The rich oil reserves of the Caspian Sea will not make the surrounding region a new Persian Gulf. But they will play an important role in moderating worldwide oil prices. RFE/RL correspondent Francesca Mereu attended a New York conference on Caspian energy interests and files this report.
New York, 4 November 2002 (RFE/RL) -- In the years ahead, oil production outside Organization of Petroleum Exporting Countries (OPEC) member countries will see its biggest growth in the region of the Caspian Sea. This according to Steven Mann, director of the U.S. State Department's Caspian Energy Policy Office.
Mann made his comments at a conference on the region co-hosted in New York last week by the Associated Press news agency and Columbia University's Harriman Institute for the study of Russia and the Former Soviet Union. He said the Caspian nations, led by Kazakhstan and Azerbaijan, have some 50 billion barrels of proven oil reserves -- putting them on a par with Russia. But although the Caspian's energy resources will play an important economic role, he said, they will never dominate the world market the way the Persian Gulf has.
"The level of Caspian energy resources has been oversold. If you look at the discussion of Caspian energy in the mid-1990s, it talks about a wall of money hitting the area. It talks about a second Persian Gulf. That's not the case. [In the case of Saudi Arabian] reserves we're talking [about] hundreds of billions of barrels. Saudi and Persian Gulf capacities are just unmatched. But what we are talking about with the Caspian, it's about 4 percent of the world oil reserves, and that will play an important role in helping to set price on the margin."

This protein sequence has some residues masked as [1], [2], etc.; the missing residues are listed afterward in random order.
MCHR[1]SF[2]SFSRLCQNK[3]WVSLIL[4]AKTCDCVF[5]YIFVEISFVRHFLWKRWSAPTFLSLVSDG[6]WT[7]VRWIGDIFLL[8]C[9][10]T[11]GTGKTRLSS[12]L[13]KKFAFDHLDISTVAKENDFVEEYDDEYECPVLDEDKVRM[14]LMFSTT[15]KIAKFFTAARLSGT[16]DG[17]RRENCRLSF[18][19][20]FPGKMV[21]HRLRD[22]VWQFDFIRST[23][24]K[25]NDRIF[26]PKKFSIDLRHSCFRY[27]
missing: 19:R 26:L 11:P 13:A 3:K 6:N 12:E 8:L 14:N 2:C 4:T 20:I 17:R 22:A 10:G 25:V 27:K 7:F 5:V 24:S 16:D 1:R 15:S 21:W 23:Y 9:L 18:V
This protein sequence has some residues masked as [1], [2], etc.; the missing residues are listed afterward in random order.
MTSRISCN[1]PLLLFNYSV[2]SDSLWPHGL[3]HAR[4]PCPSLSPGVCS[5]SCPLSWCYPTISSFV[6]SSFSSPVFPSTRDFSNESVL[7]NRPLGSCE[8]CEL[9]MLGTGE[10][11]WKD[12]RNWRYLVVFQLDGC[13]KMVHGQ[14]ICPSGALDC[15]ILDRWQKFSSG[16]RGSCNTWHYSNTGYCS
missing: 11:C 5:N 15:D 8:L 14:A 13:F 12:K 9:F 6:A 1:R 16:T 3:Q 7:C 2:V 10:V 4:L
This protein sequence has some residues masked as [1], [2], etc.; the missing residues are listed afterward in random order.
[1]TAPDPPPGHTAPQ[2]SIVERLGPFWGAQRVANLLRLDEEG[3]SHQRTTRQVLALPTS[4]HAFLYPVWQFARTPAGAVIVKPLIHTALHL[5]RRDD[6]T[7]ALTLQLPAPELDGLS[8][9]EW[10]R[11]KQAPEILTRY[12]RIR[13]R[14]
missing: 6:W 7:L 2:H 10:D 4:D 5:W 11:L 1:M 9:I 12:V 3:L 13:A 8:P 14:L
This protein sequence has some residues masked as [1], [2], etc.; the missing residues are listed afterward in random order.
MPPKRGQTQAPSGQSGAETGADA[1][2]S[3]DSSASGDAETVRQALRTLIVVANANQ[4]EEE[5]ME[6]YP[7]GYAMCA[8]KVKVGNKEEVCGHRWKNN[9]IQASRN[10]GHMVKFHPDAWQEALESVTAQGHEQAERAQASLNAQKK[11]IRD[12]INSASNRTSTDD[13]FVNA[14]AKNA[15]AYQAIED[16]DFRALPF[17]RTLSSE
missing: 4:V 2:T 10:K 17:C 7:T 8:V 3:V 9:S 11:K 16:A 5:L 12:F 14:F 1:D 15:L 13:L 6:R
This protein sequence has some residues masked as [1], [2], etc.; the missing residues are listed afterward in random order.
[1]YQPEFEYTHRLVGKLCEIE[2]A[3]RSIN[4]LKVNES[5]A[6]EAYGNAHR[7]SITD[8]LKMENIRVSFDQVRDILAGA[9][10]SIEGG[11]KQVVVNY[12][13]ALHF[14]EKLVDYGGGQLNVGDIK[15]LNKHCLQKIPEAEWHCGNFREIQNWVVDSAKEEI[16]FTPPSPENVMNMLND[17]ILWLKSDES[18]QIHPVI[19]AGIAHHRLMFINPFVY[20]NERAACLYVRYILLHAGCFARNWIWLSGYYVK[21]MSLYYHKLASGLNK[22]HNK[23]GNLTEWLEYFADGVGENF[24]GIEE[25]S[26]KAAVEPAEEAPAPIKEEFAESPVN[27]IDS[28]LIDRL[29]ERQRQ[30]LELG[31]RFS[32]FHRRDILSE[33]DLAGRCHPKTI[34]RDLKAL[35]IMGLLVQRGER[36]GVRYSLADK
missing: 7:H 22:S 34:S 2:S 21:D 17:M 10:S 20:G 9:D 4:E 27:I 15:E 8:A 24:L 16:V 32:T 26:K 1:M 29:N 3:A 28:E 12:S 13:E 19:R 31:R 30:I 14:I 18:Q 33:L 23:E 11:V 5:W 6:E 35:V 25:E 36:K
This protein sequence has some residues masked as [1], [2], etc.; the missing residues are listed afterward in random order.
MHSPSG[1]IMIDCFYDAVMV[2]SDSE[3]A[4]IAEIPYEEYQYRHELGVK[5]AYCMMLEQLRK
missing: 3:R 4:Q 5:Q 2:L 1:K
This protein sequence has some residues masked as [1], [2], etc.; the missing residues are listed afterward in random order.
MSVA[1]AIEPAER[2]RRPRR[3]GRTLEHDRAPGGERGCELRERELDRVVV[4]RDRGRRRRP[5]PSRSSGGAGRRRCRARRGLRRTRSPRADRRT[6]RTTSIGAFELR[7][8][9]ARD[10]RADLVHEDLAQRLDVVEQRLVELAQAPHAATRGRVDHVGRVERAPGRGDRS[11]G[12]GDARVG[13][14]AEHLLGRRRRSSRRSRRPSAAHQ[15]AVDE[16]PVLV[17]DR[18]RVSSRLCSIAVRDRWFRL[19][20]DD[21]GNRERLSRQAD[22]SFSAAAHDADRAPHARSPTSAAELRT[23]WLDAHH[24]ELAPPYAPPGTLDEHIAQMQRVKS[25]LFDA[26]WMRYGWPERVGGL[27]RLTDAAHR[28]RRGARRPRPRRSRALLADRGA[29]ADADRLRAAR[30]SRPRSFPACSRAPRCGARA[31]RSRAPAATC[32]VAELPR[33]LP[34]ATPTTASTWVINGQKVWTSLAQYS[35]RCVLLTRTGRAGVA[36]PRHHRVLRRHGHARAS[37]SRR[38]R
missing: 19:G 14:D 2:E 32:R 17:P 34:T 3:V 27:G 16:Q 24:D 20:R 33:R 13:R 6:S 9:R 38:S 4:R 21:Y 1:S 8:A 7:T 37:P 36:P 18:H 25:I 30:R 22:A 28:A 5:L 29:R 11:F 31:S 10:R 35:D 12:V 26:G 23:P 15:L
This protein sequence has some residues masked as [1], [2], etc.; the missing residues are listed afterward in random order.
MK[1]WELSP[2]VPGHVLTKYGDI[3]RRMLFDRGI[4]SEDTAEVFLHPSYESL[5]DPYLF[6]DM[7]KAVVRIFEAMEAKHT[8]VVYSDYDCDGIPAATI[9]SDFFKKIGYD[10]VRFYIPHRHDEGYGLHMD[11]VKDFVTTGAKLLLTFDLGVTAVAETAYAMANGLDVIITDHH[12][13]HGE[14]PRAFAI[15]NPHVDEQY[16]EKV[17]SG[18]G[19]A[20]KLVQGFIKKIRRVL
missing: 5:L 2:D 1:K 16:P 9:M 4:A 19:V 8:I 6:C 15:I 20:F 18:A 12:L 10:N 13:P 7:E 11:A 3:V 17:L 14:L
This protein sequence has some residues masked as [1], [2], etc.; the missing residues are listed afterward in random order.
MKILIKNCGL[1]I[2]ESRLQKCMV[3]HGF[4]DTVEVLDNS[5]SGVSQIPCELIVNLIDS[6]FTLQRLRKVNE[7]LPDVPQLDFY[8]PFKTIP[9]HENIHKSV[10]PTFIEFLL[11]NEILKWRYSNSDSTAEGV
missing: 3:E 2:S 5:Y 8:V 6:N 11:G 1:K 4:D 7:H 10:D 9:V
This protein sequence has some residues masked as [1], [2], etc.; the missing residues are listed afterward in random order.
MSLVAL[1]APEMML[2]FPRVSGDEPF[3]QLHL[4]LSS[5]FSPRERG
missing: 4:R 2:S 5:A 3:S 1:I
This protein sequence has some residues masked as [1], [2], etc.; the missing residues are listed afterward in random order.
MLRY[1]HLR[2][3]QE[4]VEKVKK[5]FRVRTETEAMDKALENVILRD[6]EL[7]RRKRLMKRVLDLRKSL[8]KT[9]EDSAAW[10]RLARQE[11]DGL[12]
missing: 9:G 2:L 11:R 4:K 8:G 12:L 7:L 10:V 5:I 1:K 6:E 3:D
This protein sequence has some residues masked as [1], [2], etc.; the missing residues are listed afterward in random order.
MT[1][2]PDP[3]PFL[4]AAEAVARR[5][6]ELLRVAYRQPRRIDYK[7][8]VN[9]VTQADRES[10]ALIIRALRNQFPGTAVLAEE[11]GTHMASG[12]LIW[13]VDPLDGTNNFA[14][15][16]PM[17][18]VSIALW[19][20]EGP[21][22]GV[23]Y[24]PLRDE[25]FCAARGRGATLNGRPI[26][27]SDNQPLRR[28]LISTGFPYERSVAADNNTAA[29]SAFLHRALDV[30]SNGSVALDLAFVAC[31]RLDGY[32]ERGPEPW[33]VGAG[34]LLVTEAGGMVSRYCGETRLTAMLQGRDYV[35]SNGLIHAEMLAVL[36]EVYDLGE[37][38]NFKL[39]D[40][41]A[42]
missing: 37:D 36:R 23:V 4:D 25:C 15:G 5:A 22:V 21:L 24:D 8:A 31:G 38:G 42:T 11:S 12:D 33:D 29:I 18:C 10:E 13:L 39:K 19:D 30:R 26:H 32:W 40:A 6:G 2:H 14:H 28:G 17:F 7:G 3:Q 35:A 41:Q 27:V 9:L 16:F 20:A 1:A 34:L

Mann cites as an example the Kashagan oil field in the north Kazakh region of the Caspian. One of the five largest reserves in the world, it could sell some 50 billion barrels of crude. He also says Central Asia has significant reserves of natural gas -- more than either the United States or the North Sea.
The U.S. State Department official says energy revenues could help regional producers create prosperous and stable states. But he adds the area -- still struggling to shake off the burden of its Soviet past -- still has many problems to solve. "A fundamental problem, when you look at the Caspian region at the time of independence, is that all of the channels to export the energy resources ran from the south to the north. The pipelines were designed to supply the Soviet industrial heartland and any exports to the West would only be via [Soviet Russia and Ukraine]. So at the time of independence, the countries found themselves in a difficult position, because the Russian energy sector now enjoys monopoly control over Caspian energy resources. And that's where the U.S. government entered and advised a policy of supporting multiple pipelines as a way of strengthening these countries and supporting their prosperity and their sovereignty."
Mann says the United States has been working for years to create an East-West energy corridor. The Baku-Tbilisi-Ceyhan pipeline, which will run some 2,000 kilometers from Azerbaijan to Georgia to Turkey, is the result of such efforts. The $2.9 billion project is slated to bring oil into the deep-water Mediterranean port of Ceyhan in early 2005. Georgian President Eduard Shevardnadze says the project will earn his country some $63 million annually and boost its GDP by 10 percent.